Citing student safety concerns and today's highly charged political climate, North East ISD's board of trustees Tuesday evening voted 6-0 to drop the name Robert E. Lee from one of its high schools.
Trustees stopped short of choosing another name for the campus, which opened in 1958, deciding instead to gradually transition away from the controversial name of the Civil War Confederate general. Board members agreed that the name change will not take place during the current academic year.
Departing board member Sandi Wolff offered the initial motion for the name change, and proposed using a "framework" developed by NEISD students to complete the process. Trustees suggested that expenses incurred by the name change be shared by the district and a community fund-raising effort.
Following the 5:30 p.m. board meeting, which required the district to open up overflow seating, Wolff said there are "no winners" whenever elected officials vote to drop the names of Confederate icons from campuses.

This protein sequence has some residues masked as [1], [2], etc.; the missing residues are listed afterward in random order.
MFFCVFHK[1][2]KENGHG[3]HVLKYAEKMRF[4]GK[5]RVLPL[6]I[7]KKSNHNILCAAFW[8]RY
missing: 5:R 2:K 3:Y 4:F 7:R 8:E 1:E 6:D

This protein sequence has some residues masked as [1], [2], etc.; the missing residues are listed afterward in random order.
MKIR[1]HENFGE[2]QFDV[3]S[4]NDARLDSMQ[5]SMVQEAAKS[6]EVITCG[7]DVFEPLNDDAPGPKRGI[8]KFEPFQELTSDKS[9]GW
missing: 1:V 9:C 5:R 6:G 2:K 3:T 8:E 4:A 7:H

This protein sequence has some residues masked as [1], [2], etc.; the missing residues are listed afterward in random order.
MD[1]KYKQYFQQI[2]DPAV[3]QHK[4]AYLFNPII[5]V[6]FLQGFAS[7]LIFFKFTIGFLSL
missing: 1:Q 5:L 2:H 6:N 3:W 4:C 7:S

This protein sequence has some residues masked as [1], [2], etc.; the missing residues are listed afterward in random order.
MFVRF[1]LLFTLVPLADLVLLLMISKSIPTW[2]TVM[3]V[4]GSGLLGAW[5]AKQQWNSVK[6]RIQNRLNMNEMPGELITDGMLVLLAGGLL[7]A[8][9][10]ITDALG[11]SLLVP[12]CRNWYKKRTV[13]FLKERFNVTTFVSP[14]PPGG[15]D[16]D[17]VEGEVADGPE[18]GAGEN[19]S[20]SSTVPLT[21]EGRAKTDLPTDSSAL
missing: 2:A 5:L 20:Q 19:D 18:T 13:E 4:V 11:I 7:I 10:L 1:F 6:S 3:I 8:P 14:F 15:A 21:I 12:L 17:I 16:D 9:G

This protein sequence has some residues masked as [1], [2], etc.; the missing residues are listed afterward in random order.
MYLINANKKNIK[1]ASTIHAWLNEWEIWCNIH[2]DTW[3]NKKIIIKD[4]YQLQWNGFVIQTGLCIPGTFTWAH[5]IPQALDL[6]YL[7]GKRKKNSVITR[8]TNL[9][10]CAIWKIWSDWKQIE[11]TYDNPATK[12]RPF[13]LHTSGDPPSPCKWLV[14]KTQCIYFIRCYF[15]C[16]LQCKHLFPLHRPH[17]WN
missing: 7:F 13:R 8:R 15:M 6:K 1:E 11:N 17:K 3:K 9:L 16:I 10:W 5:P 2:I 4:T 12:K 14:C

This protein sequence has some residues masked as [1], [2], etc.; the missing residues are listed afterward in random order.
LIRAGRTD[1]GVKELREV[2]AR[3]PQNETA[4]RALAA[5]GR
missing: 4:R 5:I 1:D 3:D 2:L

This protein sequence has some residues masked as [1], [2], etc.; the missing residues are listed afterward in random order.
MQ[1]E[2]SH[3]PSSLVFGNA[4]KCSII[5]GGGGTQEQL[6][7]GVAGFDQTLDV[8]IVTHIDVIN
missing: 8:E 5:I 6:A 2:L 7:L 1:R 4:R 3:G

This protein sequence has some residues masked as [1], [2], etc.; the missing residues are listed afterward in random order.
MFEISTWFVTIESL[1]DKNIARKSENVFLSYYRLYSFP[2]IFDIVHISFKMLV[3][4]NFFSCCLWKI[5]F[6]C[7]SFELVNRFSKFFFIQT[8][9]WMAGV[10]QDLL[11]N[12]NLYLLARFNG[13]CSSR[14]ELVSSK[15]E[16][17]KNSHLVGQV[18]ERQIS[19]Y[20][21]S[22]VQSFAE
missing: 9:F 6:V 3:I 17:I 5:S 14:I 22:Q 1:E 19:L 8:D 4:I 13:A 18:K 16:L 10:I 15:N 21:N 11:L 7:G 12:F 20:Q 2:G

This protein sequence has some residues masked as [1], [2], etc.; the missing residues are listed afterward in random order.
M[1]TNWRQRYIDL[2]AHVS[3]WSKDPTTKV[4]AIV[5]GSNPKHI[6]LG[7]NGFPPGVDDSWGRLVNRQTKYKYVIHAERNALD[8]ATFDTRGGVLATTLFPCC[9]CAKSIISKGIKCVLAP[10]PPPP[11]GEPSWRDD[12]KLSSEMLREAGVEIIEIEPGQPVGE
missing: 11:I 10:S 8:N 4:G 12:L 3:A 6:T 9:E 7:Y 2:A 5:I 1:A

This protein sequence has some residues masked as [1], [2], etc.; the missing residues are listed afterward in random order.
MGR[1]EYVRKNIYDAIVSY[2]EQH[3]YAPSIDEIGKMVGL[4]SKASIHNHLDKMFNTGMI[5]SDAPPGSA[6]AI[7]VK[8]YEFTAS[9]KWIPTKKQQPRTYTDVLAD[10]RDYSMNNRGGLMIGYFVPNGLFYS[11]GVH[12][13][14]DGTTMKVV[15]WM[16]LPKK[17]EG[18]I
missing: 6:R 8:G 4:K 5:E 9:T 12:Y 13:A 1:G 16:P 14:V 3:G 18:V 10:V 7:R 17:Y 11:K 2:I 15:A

Christopher Herring with the Texas Association of African American Chambers of Commerce considers the decision a :"huge victory" in a time of increasing ideological and racial tension.
"North East ISD did the right thing," Herring said. "I think that trustee Wolff and her comments about making this focused around the students were so important.
"It has nothing to do with erasing history or removing history; our country was based on change," said Herring, who favors re-naming Lee High School for former San Antonio Mayor Lila Cockrell, "a great mayor, a woman who's just a true pioneer.
"Change does not have to be looked upon as being negative," Herring said.
But for 1978 Lee alumnus Leslie Wilson, the vote represents giving in to "a small subset of the population that is growing by leaps and bounds through - I hate to use the word total 'ignorance' - but I don't know any other word to use.
"What happened in Charlottesville," Wilson said, "has absolutely nothing to do with what's going on in San Antonio."